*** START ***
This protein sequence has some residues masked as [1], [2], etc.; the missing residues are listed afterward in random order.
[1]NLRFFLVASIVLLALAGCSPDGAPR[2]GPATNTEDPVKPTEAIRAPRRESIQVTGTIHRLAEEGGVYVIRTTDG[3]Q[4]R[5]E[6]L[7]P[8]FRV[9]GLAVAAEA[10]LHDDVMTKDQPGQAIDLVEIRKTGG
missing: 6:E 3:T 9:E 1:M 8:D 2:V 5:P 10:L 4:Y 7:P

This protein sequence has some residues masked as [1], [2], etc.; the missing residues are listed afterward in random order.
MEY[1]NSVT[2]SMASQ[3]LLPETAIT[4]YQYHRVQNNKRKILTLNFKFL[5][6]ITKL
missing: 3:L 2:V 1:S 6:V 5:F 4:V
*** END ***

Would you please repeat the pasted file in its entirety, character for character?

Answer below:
This protein sequence has some residues masked as [1], [2], etc.; the missing residues are listed afterward in random order.
[1]NLRFFLVASIVLLALAGCSPDGAPR[2]GPATNTEDPVKPTEAIRAPRRESIQVTGTIHRLAEEGGVYVIRTTDG[3]Q[4]R[5]E[6]L[7]P[8]FRV[9]GLAVAAEA[10]LHDDVMTKDQPGQAIDLVEIRKTGG
missing: 6:E 3:T 9:E 1:M 8:D 2:V 5:P 10:L 4:Y 7:P

This protein sequence has some residues masked as [1], [2], etc.; the missing residues are listed afterward in random order.
MEY[1]NSVT[2]SMASQ[3]LLPETAIT[4]YQYHRVQNNKRKILTLNFKFL[5][6]ITKL
missing: 3:L 2:V 1:S 6:V 5:F 4:V